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profit more by his offence than he himself who committed it.

To the other class may be referred those crimes whose effect is limited to that which is actually done by the offender, without reference to any influence on the future conduct of any individual: as when a homicide is committed from motives of personal vengeance, or under the momentary excitement of drunkenness or party quarrel: when a house is broken open simply to obtain property : when a man is robbed on the highway: when a woman is carried away and forced to marry a particular person. In these cases no general or prospective result is intended; the criminal merely seeks to gratify his own malice or avarice, or to satisfy his own personal and present want by the act. It is obvious that the same act might fall under the one or the other of these two classes, according to the motive with which it was done: for example, a homicide committed by a burglar merely to facilitate his robbery would belong to the latter class : but if it was done in order to punish a man, and to let the world know that all who acted in a similar manner would be similarly treated, it belongs to the former class.

Now the characteristic difference between the crimes of Ireland, and of England, France, and indeed of almost every civilized country in the world, is that in a large part of Ireland the former class appears to preponderate considerably beyond the latter: whereas, in other countries, the former class of crimes is so small, that at ordinary times it can scarcely be said to have any existence * The preponderance of the exemplary or

* M. Guerry, in his important work on the Moral Statistics of France, p. 31, gives the following table for France, of the apparent motives of the

preventive crimes may be particularly seen in certain districts of Ireland : thus in Munster, in the year 1833, illegal notices, administering unlawful oaths, assaults connected with combination, attacks on houses, burnings, maiming of cattle, malicious injury to property, and appearing in arms, nearly all of which were of this description, comprehended 627 out of a total of 973 crimes : and even of the others, as homicides, firing at persons, rescues, illegal meetings, &c., many were doubtless committed with the same motive*.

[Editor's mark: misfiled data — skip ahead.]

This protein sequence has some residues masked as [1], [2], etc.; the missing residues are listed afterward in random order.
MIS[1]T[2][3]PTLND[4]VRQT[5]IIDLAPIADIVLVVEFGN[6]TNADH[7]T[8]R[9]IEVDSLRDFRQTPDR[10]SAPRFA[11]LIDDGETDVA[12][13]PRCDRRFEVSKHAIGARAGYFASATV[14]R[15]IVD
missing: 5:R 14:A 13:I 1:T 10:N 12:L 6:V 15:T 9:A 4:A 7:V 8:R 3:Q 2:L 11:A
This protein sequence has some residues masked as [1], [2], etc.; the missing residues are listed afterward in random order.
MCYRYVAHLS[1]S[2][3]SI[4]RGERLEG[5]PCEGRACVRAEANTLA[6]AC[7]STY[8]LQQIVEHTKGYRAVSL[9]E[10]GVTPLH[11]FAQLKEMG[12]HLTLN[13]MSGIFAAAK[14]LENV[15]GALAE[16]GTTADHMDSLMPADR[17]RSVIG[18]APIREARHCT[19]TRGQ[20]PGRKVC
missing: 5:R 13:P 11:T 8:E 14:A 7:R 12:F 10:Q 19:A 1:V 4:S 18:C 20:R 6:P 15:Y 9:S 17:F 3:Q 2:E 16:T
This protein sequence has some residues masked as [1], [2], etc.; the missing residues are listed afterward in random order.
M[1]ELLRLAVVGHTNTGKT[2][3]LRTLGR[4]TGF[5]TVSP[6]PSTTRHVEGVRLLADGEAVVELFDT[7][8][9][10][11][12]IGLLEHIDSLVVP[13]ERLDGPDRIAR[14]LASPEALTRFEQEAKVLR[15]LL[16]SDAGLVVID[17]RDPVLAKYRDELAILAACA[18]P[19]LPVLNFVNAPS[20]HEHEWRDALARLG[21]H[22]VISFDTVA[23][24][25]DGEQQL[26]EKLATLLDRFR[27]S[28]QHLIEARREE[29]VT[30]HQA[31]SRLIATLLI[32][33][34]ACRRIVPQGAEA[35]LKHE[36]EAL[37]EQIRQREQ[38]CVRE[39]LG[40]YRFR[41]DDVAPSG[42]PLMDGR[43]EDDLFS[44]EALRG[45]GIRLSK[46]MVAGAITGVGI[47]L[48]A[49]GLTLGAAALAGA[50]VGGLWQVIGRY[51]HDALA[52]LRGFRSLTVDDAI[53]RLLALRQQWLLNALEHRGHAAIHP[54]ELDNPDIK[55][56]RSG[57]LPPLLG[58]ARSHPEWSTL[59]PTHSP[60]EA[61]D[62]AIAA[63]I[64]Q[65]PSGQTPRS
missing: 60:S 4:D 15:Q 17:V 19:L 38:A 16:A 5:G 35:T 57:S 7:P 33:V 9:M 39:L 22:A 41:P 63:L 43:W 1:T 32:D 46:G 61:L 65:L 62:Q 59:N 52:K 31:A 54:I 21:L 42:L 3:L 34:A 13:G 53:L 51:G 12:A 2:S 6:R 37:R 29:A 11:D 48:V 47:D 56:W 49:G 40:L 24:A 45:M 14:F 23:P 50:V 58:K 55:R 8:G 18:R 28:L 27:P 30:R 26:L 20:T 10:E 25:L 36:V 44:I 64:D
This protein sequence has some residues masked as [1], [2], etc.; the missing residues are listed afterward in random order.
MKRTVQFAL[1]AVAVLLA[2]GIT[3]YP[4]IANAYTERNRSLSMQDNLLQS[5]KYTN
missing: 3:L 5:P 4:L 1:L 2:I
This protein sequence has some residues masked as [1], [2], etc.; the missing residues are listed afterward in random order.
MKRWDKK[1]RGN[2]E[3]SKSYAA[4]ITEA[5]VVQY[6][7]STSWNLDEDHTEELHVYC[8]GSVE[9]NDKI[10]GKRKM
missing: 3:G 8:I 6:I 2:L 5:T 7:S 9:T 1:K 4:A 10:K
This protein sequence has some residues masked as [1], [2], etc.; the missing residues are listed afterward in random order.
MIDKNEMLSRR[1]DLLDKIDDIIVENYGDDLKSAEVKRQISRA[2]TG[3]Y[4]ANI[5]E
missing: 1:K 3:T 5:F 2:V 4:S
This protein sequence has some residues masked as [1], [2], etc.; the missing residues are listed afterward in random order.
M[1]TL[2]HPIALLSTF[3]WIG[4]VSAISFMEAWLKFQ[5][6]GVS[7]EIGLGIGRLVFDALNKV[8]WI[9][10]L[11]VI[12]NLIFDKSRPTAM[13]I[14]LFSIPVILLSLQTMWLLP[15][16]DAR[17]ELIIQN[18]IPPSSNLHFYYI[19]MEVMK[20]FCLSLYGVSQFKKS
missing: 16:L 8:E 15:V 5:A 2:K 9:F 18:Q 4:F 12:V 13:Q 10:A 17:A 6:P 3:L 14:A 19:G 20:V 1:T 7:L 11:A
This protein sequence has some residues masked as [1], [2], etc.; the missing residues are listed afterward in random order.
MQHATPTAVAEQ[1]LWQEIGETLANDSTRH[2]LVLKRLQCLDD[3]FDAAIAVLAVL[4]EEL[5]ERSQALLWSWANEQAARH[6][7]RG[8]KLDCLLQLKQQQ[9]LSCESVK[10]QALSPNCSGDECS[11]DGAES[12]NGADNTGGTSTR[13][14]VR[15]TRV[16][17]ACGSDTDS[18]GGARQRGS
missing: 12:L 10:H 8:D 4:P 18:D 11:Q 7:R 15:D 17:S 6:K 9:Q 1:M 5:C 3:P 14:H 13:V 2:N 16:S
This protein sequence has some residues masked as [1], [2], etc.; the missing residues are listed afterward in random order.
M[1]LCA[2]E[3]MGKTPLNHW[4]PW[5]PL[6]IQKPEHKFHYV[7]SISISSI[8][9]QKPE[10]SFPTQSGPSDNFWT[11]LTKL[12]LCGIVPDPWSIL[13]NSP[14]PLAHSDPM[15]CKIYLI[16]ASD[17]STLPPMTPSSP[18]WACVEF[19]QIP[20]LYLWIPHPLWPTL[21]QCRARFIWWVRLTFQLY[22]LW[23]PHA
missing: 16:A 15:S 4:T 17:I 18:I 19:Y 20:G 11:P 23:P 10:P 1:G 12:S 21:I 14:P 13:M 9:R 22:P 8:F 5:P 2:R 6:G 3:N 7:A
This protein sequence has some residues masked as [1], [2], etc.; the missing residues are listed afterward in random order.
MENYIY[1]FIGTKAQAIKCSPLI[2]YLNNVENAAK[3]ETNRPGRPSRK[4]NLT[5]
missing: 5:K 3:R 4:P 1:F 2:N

The only crimes recently committed in England with the same general intention are, the fires and riots produced by the administration of the poor-laws, which had the effect of intimidating the overseers and magistrates, and of inducing them to give a higher scale of allowance to paupers f.

The crimes committed by four most serious crimes, viz., poisoning, murder, manslaughter, and

Out of 1000 crimes 1. Hatred, vengeance, resentment

264 2. Domestic dissensions, hatred among relations

143 3. Quarrels in gambling or in public-houses

113 4. Theft (in order to accomplish it or to prevent punishment for it)

102 5. Accidental quarrels and encounters

94 6. Disputes arising from interest or from neighbourhood

80 7. Adultery

64 8. Incontinence, concubinage, seduction 9. Desire of obtaining a succession or extinguishing an annuity 25 10. Desire of obtaining a sum of money insured on lives or property

25 11. Love slighted or thwarted, refusal of marriage

20 12. Jealousy

16

arson.

53

1000 Nothing can offer a stronger contrast than this table, in which everything is personal, to the ordinary motives of the worst crimes in Ireland.

See note (B.) at the end. ofo “ Labourers who had been refused relief had been heard to leave their vestries saying almost aloud, “You all want a few more good fires !' Intimidation, however ashined they may be to confess it, in many cases

members of trades' unions, or by their procurement, were also of the same complexion : thus the murder of Mr. Ashton by Garside and his accomplice, was intended to punish him for his violation of the laws of the union, and to strike terror into those mill-owners who might otherwise be inclined to transgress them.